The solution to reclaim these lost middle moments is by creating rituals. Every culture on earth uses rituals to transfer information and encode behaviors that are deemed important. Personal rituals can help you build a better pattern for handling everything from how you wake up to how you work.

        Unfortunately, when most people see rituals, they see pointless superstitions. Indeed, many rituals are based on a primitive understanding of the world. But by building personal rituals, you get to encode the behaviors you feel are important and cut out the wasted middle moments.

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        Program Your Own Algorithms

        Another way of viewing rituals is by seeing them as computer algorithms. An algorithm is a set of instructions that is repeated to get a result.

        Some algorithms are highly efficient, sorting or searching millions of pieces of data in a few seconds. Other algorithms are bulky and awkward, taking hours to do the same task.

        By forming rituals, you are building algorithms for your behavior. Take the delayed and painful pattern of waking up, debating whether to sleep in for another two minutes, hitting the snooze button, repeat until almost late for work. This could be reprogrammed to get out of bed immediately, without debating your decision.

        How to Form a Ritual

        I’ve set up personal rituals for myself for handling e-mail, waking up each morning, writing articles, and reading books. Far from making me inflexible, these rituals give me a useful default pattern that works best 99% of the time. Whenever my current ritual won’t work, I’m always free to stop using it.

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        Forming a ritual isn’t too difficult, and the same principles for changing habits apply:

        1. Write out your sequence of behavior. I suggest starting with a simple ritual of only 3-4 steps maximum. Wait until you’ve established a ritual before you try to add new steps.
        2. Commit to following your ritual for thirty days. This step will take the idea and condition it into your nervous system as a habit.
        3. Define a clear trigger. When does your ritual start? A ritual to wake up is easy—the sound of your alarm clock will work. As for what triggers you to go to the gym, read a book or answer e-mail—you’ll have to decide.
        4. Tweak the Pattern. Your algorithm probably won’t be perfectly efficient the first time. Making a few tweaks after the first 30-day trial can make your ritual more useful.

        Ways to Use a Ritual

        Based on the above ideas, here are some ways you could implement your own rituals:

        1. Waking Up

        Set up a morning ritual for when you wake up and the next few things you do immediately afterward. To combat the grogginess after immediately waking up, my solution is to do a few pushups right after getting out of bed. After that, I sneak in ninety minutes of reading before getting ready for morning classes.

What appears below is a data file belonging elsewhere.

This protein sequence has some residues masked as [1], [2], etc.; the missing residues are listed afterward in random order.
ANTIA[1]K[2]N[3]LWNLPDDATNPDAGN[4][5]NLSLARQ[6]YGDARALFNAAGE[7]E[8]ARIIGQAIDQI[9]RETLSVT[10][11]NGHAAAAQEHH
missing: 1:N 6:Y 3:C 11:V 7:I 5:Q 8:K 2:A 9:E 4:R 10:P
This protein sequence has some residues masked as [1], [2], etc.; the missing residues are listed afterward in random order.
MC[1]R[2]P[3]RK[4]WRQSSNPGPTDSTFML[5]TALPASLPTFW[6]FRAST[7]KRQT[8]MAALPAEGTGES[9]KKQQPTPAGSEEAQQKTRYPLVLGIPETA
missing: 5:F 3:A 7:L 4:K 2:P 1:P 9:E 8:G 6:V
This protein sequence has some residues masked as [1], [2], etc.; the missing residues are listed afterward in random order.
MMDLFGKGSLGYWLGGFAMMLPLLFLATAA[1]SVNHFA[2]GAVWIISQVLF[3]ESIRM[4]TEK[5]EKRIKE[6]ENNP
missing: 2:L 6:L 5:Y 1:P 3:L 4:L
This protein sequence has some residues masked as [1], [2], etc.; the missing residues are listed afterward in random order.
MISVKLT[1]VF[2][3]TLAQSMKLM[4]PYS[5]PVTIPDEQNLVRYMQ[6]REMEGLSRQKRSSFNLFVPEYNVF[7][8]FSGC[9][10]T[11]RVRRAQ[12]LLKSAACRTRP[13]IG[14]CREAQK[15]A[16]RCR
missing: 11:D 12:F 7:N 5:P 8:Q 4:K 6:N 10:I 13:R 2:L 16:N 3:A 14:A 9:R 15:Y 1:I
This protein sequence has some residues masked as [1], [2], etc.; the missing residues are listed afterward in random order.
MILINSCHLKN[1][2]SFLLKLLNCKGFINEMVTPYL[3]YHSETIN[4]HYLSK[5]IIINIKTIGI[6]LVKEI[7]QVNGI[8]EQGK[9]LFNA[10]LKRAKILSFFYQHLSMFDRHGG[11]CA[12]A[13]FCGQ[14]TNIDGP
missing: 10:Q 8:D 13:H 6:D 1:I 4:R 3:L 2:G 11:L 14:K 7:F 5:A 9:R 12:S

2. Web Usage

        How often do you answer e-mail, look at Google Reader, or check Facebook each day? I found by taking all my daily internet needs and compressing them into one, highly-efficient ritual, I was able to cut off 75% of my web time without losing any communication.

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        3. Reading

        How much time do you get to read books? If your library isn’t as large as you’d like, you might want to consider the rituals you use for reading. Programming a few steps to trigger yourself to read instead of watching television or during a break in your day can chew through dozens of books each year.

        4. Friendliness

        Rituals can also help with communication. Set up a ritual of starting a conversation when you have opportunities to meet people.

        5. Working

        One of the hardest barriers when overcoming procrastination is building up a concentrated flow. Building those steps into a ritual can allow you to quickly start working or continue working after an interruption.

        6. Going to the gym

        If exercising is a struggle, encoding a ritual can remove a lot of the difficulty. Set up a quick ritual for going to exercise right after work or when you wake up.

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        7. Exercise

        Even within your workouts, you can have rituals. Spacing the time between runs or reps with a certain number of breaths can remove the guesswork. Forming a ritual of doing certain exercises in a particular order can save time.

        8. Sleeping

        Form a calming ritual in the last 30-60 minutes of your day before you go to bed. This will help slow yourself down and make falling asleep much easier. Especially if you plan to get up full of energy in the morning, it will help if you remove insomnia.

        8. Weekly Reviews

        The weekly review is a big part of the GTD system. By making a simple ritual checklist for my weekly review, I can get the most out of this exercise in less time. Originally, I did holistic reviews where I wrote my thoughts on the week and progress as a whole. Now, I narrow my focus toward specific plans, ideas, and measurements.

        Final Thoughts

        We all want to be productive. But time wasters, procrastination, and laziness sometimes get the better of us. If you’re facing such difficulties, don’t be afraid to make use of these rituals to help you conquer them.

        More Tips to Conquer Time Wasters and Procrastination

         

        Featured photo credit: RODOLFO BARRETO via unsplash.com